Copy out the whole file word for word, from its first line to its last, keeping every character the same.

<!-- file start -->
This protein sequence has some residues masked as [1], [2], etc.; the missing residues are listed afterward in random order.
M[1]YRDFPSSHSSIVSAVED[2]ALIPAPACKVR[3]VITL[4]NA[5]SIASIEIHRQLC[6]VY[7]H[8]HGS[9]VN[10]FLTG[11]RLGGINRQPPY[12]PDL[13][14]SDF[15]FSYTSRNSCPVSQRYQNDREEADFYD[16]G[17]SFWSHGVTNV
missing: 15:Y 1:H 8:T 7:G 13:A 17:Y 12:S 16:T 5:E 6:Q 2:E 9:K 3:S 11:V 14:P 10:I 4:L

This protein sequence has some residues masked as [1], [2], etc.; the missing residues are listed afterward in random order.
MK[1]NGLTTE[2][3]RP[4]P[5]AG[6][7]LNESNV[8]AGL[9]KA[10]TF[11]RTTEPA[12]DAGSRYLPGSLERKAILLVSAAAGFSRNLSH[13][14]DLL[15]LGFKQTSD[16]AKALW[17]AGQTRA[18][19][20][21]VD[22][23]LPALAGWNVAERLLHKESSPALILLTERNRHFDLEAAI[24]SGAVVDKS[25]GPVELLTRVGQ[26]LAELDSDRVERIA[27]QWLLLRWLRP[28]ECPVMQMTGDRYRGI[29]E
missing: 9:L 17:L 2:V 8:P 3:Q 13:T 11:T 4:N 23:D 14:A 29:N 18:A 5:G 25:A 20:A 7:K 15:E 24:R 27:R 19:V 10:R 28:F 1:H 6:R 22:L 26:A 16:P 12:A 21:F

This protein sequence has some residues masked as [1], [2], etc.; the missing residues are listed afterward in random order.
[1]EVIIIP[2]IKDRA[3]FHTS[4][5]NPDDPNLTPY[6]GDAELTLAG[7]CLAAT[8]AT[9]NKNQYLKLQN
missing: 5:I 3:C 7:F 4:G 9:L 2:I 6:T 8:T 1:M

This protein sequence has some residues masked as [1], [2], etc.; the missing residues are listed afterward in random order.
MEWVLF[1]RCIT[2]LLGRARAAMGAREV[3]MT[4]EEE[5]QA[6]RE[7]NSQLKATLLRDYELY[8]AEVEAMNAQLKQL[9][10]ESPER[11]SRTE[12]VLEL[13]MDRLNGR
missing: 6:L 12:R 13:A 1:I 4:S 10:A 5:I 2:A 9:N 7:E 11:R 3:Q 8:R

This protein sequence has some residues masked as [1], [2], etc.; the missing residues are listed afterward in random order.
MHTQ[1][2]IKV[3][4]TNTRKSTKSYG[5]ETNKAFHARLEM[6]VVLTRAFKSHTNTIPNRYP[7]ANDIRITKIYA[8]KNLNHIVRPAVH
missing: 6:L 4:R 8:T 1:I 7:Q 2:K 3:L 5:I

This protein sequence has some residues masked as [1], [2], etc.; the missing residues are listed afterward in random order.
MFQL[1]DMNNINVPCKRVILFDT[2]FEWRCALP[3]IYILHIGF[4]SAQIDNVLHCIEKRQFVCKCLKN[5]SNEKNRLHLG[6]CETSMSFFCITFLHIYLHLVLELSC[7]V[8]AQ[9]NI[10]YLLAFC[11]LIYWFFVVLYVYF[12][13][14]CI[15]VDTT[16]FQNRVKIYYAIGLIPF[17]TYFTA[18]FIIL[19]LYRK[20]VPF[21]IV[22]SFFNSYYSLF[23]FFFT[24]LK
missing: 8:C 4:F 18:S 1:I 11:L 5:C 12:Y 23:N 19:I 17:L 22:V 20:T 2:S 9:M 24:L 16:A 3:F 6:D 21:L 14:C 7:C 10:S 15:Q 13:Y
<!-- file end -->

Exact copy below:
This protein sequence has some residues masked as [1], [2], etc.; the missing residues are listed afterward in random order.
M[1]YRDFPSSHSSIVSAVED[2]ALIPAPACKVR[3]VITL[4]NA[5]SIASIEIHRQLC[6]VY[7]H[8]HGS[9]VN[10]FLTG[11]RLGGINRQPPY[12]PDL[13][14]SDF[15]FSYTSRNSCPVSQRYQNDREEADFYD[16]G[17]SFWSHGVTNV
missing: 15:Y 1:H 8:T 7:G 13:A 17:Y 12:S 16:T 5:E 6:Q 2:E 9:K 3:S 11:V 14:P 10:I 4:L

This protein sequence has some residues masked as [1], [2], etc.; the missing residues are listed afterward in random order.
MK[1]NGLTTE[2][3]RP[4]P[5]AG[6][7]LNESNV[8]AGL[9]KA[10]TF[11]RTTEPA[12]DAGSRYLPGSLERKAILLVSAAAGFSRNLSH[13][14]DLL[15]LGFKQTSD[16]AKALW[17]AGQTRA[18][19][20][21]VD[22][23]LPALAGWNVAERLLHKESSPALILLTERNRHFDLEAAI[24]SGAVVDKS[25]GPVELLTRVGQ[26]LAELDSDRVERIA[27]QWLLLRWLRP[28]ECPVMQMTGDRYRGI[29]E
missing: 9:L 17:L 2:V 8:P 3:Q 13:T 11:T 4:N 23:D 14:A 29:N 18:A 5:G 25:A 20:A 7:K 15:E 24:R 27:R 19:V 10:R 28:F 1:H 6:R 22:L 26:A 16:P 12:A 21:F

This protein sequence has some residues masked as [1], [2], etc.; the missing residues are listed afterward in random order.
[1]EVIIIP[2]IKDRA[3]FHTS[4][5]NPDDPNLTPY[6]GDAELTLAG[7]CLAAT[8]AT[9]NKNQYLKLQN
missing: 5:I 3:C 7:F 4:G 9:L 2:I 6:T 8:T 1:M

This protein sequence has some residues masked as [1], [2], etc.; the missing residues are listed afterward in random order.
MEWVLF[1]RCIT[2]LLGRARAAMGAREV[3]MT[4]EEE[5]QA[6]RE[7]NSQLKATLLRDYELY[8]AEVEAMNAQLKQL[9][10]ESPER[11]SRTE[12]VLEL[13]MDRLNGR
missing: 6:L 12:R 13:A 1:I 4:S 10:A 5:I 2:A 9:N 7:E 11:R 3:Q 8:R

This protein sequence has some residues masked as [1], [2], etc.; the missing residues are listed afterward in random order.
MHTQ[1][2]IKV[3][4]TNTRKSTKSYG[5]ETNKAFHARLEM[6]VVLTRAFKSHTNTIPNRYP[7]ANDIRITKIYA[8]KNLNHIVRPAVH
missing: 6:L 4:R 8:T 1:I 7:Q 2:K 3:L 5:I

This protein sequence has some residues masked as [1], [2], etc.; the missing residues are listed afterward in random order.
MFQL[1]DMNNINVPCKRVILFDT[2]FEWRCALP[3]IYILHIGF[4]SAQIDNVLHCIEKRQFVCKCLKN[5]SNEKNRLHLG[6]CETSMSFFCITFLHIYLHLVLELSC[7]V[8]AQ[9]NI[10]YLLAFC[11]LIYWFFVVLYVYF[12][13][14]CI[15]VDTT[16]FQNRVKIYYAIGLIPF[17]TYFTA[18]FIIL[19]LYRK[20]VPF[21]IV[22]SFFNSYYSLF[23]FFFT[24]LK
missing: 8:C 4:F 18:S 1:I 11:L 5:C 12:Y 23:N 19:I 17:L 22:V 20:T 2:S 9:M 24:L 16:A 3:F 6:D 21:L 14:C 7:C 10:S 15:Q 13:Y